SCLC is highly sensitive to chemotherapy. Therefore, the main treatment strategy for SCLC is systemic chemotherapy. Currently, both cisplatin + etoposide and cisplatin + irinotecan are considered to be standard chemotherapeutic regimens for SCLC (11). Despite the high initial sensitivity to chemotherapy, the majority of patients develop relapse, and the prognosis of patients with relapsed SCLC is usually poor. The effects of topotecan, a DNA topoisomerase-I inhibitor, are extensively evaluated in patients with relapsed SCLC. Currently, topotecan is the only drug approved by the US Food and Drug Administration for relapsed SCLC. AMR has shown promising anti-tumor activity in previous phase II studies for relapsed SCLC, as well as superiority in a randomized phase II study compared to topotecan (7–9). AMR is at present being examined for SCLC worldwide. However, it has yet to be approved outside Japan. Therefore, clinical data regarding AMR is limited.
In a randomized phase II study comparing AMR with topotecan, the response rate in the AMR arm was better in S with 53% in S and 17% in R cases, respectively (9). However, in previous single-arm phase II studies of AMR, a comparable response rate was noted between S and R cases [52 and 50% in Onoda et al (7); 40 and 50% in Kato et al (8)]. Considering that R is extremely chemo-resistant, the anti-tumor activity of AMR is considerably promising. Although inferior to S, a response rate of 38% was observed in the R group in our study.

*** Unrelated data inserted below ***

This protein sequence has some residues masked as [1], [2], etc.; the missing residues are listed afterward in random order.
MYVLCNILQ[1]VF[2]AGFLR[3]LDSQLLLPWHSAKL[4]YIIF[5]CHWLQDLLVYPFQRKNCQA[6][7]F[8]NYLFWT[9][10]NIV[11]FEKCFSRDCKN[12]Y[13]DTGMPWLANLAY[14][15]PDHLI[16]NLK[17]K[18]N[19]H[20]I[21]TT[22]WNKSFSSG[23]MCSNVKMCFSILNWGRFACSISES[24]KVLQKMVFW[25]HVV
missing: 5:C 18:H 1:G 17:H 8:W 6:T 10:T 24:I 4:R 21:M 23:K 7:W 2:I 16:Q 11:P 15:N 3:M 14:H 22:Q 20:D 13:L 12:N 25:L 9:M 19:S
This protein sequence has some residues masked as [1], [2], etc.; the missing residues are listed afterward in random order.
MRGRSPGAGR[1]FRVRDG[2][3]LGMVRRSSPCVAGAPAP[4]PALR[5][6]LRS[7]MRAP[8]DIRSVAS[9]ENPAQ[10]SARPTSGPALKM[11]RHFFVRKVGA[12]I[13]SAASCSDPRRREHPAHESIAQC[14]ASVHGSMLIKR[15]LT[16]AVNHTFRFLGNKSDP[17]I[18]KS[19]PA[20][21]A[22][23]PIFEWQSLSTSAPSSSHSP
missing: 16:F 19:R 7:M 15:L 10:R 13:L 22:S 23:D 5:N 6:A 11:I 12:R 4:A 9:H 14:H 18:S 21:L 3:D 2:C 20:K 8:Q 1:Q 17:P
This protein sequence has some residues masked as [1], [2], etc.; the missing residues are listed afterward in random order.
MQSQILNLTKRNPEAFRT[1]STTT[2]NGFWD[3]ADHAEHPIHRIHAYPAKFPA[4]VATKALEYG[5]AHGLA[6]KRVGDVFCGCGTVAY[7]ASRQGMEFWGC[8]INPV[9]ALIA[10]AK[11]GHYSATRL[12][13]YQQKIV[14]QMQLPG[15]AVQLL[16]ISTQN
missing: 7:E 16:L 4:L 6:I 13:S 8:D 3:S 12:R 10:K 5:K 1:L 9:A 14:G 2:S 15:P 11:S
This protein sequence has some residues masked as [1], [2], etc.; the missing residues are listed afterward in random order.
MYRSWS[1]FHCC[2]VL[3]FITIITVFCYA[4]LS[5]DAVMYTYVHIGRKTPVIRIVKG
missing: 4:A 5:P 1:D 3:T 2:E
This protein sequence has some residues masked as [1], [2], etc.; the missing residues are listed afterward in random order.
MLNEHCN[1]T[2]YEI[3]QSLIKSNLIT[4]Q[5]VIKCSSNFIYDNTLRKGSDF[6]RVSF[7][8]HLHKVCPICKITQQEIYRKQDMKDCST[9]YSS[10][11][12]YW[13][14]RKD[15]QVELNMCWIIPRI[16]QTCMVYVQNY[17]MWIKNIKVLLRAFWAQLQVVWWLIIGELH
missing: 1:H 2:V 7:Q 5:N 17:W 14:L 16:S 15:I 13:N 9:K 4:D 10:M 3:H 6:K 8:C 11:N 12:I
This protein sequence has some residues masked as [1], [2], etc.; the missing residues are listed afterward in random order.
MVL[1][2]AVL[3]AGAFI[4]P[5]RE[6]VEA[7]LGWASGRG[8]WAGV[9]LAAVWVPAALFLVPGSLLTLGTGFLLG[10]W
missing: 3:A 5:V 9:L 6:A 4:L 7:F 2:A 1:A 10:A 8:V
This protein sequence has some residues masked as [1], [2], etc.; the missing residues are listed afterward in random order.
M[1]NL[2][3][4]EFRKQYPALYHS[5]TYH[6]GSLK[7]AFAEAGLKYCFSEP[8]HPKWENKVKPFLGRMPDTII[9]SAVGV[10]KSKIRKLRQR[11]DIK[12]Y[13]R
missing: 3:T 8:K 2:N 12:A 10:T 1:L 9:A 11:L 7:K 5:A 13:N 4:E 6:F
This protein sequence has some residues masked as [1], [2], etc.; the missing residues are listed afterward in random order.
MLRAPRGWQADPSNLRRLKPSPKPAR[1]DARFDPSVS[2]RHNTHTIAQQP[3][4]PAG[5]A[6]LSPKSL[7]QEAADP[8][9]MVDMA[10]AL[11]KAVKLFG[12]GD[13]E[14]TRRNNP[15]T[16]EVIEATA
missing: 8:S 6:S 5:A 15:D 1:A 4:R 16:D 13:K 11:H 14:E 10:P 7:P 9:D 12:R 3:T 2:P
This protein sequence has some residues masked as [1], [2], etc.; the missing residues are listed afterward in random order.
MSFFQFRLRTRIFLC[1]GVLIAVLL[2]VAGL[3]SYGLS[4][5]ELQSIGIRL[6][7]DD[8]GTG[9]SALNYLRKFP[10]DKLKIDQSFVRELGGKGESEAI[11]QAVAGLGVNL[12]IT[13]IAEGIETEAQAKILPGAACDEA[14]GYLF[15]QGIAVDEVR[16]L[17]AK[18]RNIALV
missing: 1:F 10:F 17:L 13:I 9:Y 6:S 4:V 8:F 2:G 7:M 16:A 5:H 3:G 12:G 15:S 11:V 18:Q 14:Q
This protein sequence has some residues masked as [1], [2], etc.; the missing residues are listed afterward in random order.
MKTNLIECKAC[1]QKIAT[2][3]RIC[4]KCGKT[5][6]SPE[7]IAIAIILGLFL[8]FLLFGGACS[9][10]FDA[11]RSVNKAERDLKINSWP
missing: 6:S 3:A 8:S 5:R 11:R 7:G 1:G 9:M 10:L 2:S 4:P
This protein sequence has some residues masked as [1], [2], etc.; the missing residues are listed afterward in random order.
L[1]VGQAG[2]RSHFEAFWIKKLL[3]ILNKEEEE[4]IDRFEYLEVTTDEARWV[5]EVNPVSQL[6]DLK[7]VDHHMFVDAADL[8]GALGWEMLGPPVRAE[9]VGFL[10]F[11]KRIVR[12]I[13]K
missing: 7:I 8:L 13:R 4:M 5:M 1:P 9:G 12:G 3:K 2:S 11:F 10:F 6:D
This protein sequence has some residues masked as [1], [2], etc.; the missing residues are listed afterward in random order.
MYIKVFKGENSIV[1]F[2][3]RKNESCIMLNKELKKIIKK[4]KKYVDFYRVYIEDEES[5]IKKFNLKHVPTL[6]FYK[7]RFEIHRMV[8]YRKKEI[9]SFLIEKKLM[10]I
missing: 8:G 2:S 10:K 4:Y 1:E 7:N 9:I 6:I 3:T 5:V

PFS was not significantly different between S and R patients. However, OS was significantly more favorable in the S patients (6.2 vs. 4.8 months, p=0.0045). Multivariate analysis demonstrated that PS of 0–1 or 2–4 for AMR, and the relapse pattern (sensitive or refractory) were both independent prognostic factors for OS. The results were consistent with our previous study (12).
Hematological toxicities, particularly neutropenia, were found to be severe, as shown in previous studies. Although the majority of patients received AMR under the recommended dose, 50% required G-CSF support in our study. In previous single-arm phase II studies of AMR, the frequency of grade ≥3 neutropenia and G-CSF support were 83.3 and 70%, respectively, at a dose of 40 mg/m2, and 97 and 71%, respectively, at a dose of 45 mg/m2 (7,8). Since the recommended dose of 45 mg/m2 was determined in chemo-naïve patients, it may be too high for previously treated patients. Igawa et al evaluated the recommended dose of AMR in previously treated SCLC patients and determined the dose to be 40 mg/m2 for second-line and 35 mg/m2 for third-line treatment (13).
In conclusion, in this retrospective study, we confirmed that AMR has excellent anti-tumor activity, not only in sensitive relapse, but also in refractory relapse, as shown in previous phase II studies. These results warrant further evaluation of AMR in both the second and first-line setting in limited- and extensive-stage disease. We are currently conducting a phase II study to assess the efficacy of consolidation chemotherapy following AMR following standard chemoradiation in limited-stage SCLC.